Clever Tricks Used by Burglars and How You Can Stop Them

There are two basic types of burglars.

  • Spontaneous – meth-heads that will just break a window or kick your door in and get out quickly
  • Premeditated – those that will watch your habits and home and plan their next score

We’ll focus on the second type today and some of the tricks they may use to break into your home.

A Touch of Burglar Psychology

After all, many burglars are seasoned pros and certainly have access to plenty of information online on how to pick locks, cut wires, and deactivate cameras.

Some people sleep with a safe for guns and ammunition by their bed or locked somewhere in their room in order to protect themselves from such break ins – others simply keep a weapon, such as a baseball bat, close by their bed at night. While it might seem like a great idea to have a plan of self defense (and it definitely is important to always know how to protect yourself and your family), it’s also a great idea to learn how to keep people from intruding into your home in the first place.

After all, professional burglars have an arsenal of tricks up their sleeves that they like to use in order to get away fast without getting caught.  So you might be wondering: what exactly are some of these tricks, and how can you use the knowledge to better protect yourself and those you care about?

In this article, we are going to take a look at some of the top tricks that burglars use, and how you can use that knowledge to keep you and your loved ones safe from break ins, and keep those intruders out of your home.  We’ll also talk a little bit about some precautions that you can take to help keep your home from appearing an easier target to those who might be scoping it out for an attempted burglary.

Taking the Easy Way In – Lock Your Doors and Windows

This might sound like common sense, but believe it or not, some homeowners skip out on this entirely.  That’s especially true for those who live in quiet neighborhoods where things are a little more laid back, tend to.

Many still even leave their doors and windows unlocked while they aren’t at home. It’s important to know that even in sleepy little towns, drug addicts looking to swipe some pills and cash can be responsible for as high of a crime rate as big cities.

Don’t believe me?  Just check out our burglary probability calculator.  It uses crime statistics and criminology research to estimate your risk of being a victim, taking into account where you live and your security posture.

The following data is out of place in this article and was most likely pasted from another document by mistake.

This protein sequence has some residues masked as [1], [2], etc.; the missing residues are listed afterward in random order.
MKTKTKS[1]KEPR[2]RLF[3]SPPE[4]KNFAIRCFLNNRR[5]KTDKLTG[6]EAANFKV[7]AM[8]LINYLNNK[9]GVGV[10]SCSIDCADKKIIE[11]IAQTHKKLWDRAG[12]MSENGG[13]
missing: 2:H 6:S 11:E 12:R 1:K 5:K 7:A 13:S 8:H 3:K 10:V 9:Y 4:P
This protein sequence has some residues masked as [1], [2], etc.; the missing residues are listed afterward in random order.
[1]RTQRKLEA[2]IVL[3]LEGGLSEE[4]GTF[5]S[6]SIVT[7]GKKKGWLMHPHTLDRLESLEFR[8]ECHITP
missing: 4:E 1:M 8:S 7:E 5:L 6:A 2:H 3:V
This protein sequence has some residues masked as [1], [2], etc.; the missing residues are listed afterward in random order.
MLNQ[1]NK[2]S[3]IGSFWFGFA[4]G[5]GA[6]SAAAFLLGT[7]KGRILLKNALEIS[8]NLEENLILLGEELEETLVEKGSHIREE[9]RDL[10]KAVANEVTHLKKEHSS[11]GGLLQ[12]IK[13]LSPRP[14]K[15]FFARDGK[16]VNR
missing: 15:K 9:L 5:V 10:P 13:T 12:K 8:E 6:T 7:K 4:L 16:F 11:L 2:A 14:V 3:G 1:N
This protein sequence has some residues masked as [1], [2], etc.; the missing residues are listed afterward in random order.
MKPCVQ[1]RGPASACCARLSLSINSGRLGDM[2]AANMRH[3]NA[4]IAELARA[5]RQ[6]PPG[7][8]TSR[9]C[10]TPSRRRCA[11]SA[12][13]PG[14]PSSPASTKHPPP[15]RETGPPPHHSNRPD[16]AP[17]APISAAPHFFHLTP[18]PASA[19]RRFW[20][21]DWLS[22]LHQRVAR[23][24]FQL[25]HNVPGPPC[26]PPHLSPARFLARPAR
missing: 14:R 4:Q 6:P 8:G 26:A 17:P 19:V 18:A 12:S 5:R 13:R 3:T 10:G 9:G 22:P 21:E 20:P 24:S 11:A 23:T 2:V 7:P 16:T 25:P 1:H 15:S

With that being said, keep your doors locked at all times.  That’s especially true at night and when you leave the house. If you’re in a higher risk area, you may want to consider upgrading to an Abloy or Medeco lock that’s pick-resistant, tough to drill out, and hard to bump.  If you already have good locks on your front door, don’t neglect side doors and back doors, if applicable.  They can be attractive given they’re shielded from passing cars and neighbors.

Another note? If you have a front or back gate, be sure to keep it closed at all times.  It makes your place look well kept and like you are conscious of your security. All we need is for a would-be criminal to decide there are better targets than your home.

Better yet, add a recessed door sensor to your gate so that you know when someone is snooping around. Check out our article on making sensors hold up outdoors for more information.

Fido’s Friend – Most Burglars Don’t Fear Dogs

While many people believe that having a guard dog will keep them safe from intruders, that isn’t borne out by the facts. We’ve covered how effective dogs are for home security before in detail. So, I’ll just hit the high points here.

Studies involving convicted burglars have shown that many of them have their own tips and tricks for occupying dogs while they continue with their work. In fact, many burglars aren’t afraid of dogs at all. I’ve seen interviews with convicts making light of how easy it is to distract them, and how having a dog in the house doesn’t actually deter them from breaking in.

In fact, out of a study done by the I-Team of Channel 4 News in New York, who surveyed more than five hundred inmates who were currently serving time for burglaries in New York, they found that thirty-five percent of those inmates would still break in if there was a dog on the premises. Another thirty percent said that they might still consider it depending on other circumstances. If that isn’t scary enough, some of the inmates spoke of their tricks for handling dogs: cheap dog treats, such as knockoff brand Beggin’ Strips from the Dollar Store to occupy the dogs while they committed their theft.

What if that didn’t work?